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On the labor of dating


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In the June issue of Harper’s Magazine, Lidija Haas reviews two books on the pitfalls and possibilities of romantic loveon : Labor of Love: The Invention of Dating by Moira Weigel and Oneida: From Free Love Utopia to the Well-Set Table by Ellen Wayland-Smith. The former book argues that nearly every aspect of modern dating has become a form of work, while the latter investigates a historical attempt by a group of New England utopians to escape the constraints of traditional marriage. Haas praises Weigel’s sober dissection of dating’s drudgery, but wishes she spelled out what a modern utopian model of love might look like. Here’s an excerpt from the review:

It’s not news that all sorts of supposedly fun activities — going to the gym, playing video games, maintaining a social-media presence — have grown harder to distinguish from work. But dating, Weigel would have you understand, is among the worst. Its dissatisfactions are similar to those involved in many a job: a vast investment of time, effort, and emotion for inadequate reward; a lot of responsibility and not much power; and a setup that feels rigged against you. The physical demands aren’t negligible, either. New York dating, at least from the sidelines, looks taxing enough, but I hear that in California there’s such a thing as a running date, where, presumably, instead of grabbing a drink or a coffee, you throw on your spandex and sweat until the best man wins.

Dating feels like work, Weigel tells us, because it is and always has been. She traces its beginnings to the late nineteenth century. In chapters loosely organized around themes (“Tricks,” “Likes,” “Niches”), she moves through the frantic, competitive dating of Twenties and Thirties co-eds, the more stable pairings of the Forties and Fifties, and on into the fractured present. The book’s early pages describe women indoors: the girls who sat with their parents, waiting for their suitors to call; the sex workers who received clients one by one, like “artisans” or “small-business owners.” As the century turned, more unmarried women joined those flooding into the cities in search of work. There, dating meant a free dinner for women who couldn’t afford to buy one, or free entry into night spots that required a male escort. Brothels and red-light districts sprang up, and even those “public women” who weren’t charging — “charity cunts” was one of the more colorful names given to them — sometimes risked arrest. Compared with the older tradition of home visits, going out offered both greater personal freedom and greater social mobility: shop assistants and stenographers could marry their customers and bosses; an heiress could marry a popular songwriter (in this case, Irving Berlin). All kinds of couples could escape family surveillance; out of the parlors and into the parks, they found a certain privacy in public. Reading Weigel on this period, I was reminded of the feedback left by one young man after a 1939 preview of Ernst Lubitsch’s Ninotchka: “Great picture . . . I laughed so hard, I peed in my girlfriend’s hand!”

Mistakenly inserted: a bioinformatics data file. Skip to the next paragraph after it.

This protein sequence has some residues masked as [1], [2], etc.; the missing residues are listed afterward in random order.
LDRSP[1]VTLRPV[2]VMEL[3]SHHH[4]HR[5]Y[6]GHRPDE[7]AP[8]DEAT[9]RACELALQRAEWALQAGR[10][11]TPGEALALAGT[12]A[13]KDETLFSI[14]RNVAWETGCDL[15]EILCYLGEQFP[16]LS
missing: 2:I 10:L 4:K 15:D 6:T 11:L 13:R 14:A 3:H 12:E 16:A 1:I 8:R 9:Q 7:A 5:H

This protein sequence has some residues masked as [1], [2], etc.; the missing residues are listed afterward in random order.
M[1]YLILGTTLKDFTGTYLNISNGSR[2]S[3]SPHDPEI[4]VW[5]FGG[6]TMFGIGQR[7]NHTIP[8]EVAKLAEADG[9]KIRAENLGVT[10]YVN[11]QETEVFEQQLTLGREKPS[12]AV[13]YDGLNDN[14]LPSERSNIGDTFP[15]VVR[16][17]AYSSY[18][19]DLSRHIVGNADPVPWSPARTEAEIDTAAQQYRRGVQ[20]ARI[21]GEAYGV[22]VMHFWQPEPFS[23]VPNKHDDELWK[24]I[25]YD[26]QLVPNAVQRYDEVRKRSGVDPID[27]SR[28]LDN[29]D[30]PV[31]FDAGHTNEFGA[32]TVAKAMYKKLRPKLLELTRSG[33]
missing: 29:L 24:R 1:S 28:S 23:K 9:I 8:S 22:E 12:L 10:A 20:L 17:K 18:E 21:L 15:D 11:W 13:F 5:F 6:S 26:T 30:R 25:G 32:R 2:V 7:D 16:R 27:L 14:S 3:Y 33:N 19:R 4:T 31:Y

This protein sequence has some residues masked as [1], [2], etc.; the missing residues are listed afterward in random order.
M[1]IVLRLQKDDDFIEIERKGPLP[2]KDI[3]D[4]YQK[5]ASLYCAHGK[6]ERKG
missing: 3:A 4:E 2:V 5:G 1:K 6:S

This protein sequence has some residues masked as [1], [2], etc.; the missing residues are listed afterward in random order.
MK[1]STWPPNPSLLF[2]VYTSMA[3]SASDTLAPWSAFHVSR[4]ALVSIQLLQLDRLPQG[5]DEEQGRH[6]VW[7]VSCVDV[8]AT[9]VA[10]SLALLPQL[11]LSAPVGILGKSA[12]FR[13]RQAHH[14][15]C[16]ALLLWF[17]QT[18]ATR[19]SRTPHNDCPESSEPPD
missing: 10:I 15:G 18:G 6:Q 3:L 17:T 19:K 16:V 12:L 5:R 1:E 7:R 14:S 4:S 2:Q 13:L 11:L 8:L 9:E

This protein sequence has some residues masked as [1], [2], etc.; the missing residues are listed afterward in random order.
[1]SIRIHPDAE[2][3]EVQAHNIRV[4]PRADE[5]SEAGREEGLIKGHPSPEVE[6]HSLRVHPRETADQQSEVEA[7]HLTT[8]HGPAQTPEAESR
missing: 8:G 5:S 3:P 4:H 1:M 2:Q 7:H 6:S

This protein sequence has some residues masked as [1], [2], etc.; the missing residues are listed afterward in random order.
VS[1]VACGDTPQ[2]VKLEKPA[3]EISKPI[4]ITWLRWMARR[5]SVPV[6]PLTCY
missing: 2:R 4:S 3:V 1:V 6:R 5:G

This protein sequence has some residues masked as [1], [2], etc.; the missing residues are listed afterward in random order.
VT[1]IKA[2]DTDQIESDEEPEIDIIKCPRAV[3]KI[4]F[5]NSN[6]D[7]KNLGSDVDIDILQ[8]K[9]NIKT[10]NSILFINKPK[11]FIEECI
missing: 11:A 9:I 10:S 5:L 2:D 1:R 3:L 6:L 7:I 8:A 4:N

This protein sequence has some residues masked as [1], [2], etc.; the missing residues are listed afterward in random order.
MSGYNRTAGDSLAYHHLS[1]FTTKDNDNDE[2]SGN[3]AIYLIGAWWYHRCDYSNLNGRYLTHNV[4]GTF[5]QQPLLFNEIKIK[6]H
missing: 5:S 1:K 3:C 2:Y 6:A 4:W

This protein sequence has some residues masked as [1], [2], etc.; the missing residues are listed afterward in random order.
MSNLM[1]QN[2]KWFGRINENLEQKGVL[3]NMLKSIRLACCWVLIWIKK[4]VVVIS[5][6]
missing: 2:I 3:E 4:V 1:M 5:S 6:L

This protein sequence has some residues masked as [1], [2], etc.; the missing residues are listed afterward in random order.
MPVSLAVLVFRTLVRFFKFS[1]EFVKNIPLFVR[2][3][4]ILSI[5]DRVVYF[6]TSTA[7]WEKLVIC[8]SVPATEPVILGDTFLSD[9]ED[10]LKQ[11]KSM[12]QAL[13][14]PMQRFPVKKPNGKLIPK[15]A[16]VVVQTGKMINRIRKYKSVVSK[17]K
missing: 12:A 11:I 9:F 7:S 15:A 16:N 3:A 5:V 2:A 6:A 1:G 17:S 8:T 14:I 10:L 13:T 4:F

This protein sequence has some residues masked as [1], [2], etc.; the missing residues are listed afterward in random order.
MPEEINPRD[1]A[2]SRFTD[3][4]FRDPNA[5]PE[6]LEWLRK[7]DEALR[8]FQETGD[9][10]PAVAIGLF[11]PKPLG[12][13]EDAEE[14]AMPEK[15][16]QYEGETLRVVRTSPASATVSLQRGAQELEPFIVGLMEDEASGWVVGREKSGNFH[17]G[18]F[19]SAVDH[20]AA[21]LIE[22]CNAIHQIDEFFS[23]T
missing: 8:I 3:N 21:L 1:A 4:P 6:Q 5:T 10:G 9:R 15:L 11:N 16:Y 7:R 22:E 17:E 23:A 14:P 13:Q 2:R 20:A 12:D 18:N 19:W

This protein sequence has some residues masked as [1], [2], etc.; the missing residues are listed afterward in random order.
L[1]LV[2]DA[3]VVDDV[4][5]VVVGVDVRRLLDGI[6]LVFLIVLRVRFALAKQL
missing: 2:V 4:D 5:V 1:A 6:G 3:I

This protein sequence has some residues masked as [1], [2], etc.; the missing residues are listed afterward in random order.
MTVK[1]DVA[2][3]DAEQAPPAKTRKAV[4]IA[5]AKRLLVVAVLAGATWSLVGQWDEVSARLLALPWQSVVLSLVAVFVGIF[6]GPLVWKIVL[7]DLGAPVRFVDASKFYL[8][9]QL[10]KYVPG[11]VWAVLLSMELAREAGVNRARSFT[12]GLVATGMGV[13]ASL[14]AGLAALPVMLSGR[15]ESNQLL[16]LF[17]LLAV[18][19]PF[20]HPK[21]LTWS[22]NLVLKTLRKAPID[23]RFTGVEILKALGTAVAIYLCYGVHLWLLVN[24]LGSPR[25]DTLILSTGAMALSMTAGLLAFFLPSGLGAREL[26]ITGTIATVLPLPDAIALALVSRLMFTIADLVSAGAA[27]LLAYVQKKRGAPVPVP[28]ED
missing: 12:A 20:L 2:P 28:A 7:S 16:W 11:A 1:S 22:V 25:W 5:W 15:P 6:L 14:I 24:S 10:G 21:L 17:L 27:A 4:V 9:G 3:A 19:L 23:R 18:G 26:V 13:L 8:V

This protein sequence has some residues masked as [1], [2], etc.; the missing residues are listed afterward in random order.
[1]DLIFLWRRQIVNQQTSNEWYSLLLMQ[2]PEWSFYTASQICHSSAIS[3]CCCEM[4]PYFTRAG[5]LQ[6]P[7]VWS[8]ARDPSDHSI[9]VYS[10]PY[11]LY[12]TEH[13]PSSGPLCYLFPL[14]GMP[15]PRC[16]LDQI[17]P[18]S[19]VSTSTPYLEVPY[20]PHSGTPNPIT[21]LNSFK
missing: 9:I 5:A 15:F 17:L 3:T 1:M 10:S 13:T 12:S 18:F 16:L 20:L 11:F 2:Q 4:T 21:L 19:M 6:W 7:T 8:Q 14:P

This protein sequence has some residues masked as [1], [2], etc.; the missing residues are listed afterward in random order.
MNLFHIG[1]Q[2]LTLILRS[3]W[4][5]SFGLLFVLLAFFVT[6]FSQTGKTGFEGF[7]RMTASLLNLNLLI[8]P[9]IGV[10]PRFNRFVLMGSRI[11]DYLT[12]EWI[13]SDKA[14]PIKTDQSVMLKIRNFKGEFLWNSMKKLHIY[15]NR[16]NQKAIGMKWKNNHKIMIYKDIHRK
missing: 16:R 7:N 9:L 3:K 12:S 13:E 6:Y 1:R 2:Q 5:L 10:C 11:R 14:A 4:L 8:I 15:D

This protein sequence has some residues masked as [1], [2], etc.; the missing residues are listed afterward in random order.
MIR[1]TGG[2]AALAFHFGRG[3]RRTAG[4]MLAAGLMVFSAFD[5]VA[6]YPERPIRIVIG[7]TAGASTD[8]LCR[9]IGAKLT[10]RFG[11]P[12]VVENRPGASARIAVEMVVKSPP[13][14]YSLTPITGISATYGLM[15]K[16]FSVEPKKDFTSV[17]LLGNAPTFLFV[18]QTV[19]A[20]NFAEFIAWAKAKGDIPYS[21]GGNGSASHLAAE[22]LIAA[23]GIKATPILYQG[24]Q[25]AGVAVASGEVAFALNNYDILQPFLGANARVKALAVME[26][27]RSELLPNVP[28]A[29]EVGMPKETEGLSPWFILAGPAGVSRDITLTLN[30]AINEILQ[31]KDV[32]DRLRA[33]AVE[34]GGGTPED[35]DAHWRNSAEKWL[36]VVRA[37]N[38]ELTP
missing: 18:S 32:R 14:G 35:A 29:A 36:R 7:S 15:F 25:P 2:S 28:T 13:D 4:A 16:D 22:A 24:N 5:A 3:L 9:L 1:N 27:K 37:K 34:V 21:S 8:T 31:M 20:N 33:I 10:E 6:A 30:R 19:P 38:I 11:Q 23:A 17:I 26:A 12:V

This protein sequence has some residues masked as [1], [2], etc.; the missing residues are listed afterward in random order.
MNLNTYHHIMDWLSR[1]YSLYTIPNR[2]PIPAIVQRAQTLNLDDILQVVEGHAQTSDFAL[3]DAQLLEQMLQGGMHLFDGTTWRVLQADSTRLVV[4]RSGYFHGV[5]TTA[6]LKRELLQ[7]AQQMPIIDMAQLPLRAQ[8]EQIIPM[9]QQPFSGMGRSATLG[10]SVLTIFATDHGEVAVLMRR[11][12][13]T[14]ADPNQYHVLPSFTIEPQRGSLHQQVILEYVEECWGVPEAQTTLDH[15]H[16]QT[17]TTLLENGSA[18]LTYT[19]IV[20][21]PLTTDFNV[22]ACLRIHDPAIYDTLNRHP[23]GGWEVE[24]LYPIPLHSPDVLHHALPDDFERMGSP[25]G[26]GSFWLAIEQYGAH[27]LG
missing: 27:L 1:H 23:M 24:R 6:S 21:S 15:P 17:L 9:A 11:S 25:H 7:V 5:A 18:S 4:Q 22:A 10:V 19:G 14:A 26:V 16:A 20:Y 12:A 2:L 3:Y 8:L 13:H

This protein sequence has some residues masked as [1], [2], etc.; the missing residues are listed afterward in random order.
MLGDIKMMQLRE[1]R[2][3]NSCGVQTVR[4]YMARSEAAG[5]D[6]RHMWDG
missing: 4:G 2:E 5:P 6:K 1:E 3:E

Weigel attributes the rise of “going steady” — “all of the worst features of marriage and none of its advantages,” as Dorothy Dix wrote — in part to a shortage of men during World War II but mainly to a surfeit of cash after the troops returned. Many teenagers now had what would have been the “disposable income of an average family” only a few years earlier. “By the 1950s,” Weigel writes, “shopping had become the go-to metaphor” for dating, a comparison that she sees as symptomatic of a deeper link between the two phenomena. She herself has a soft spot for such language, describing the postwar period as one of “romantic full employment” or musing, “Does every year of hooking up simply put us in the emotional equivalent of more student debt?”

Image: René Magritte’s The Lovers. Via Harper’s.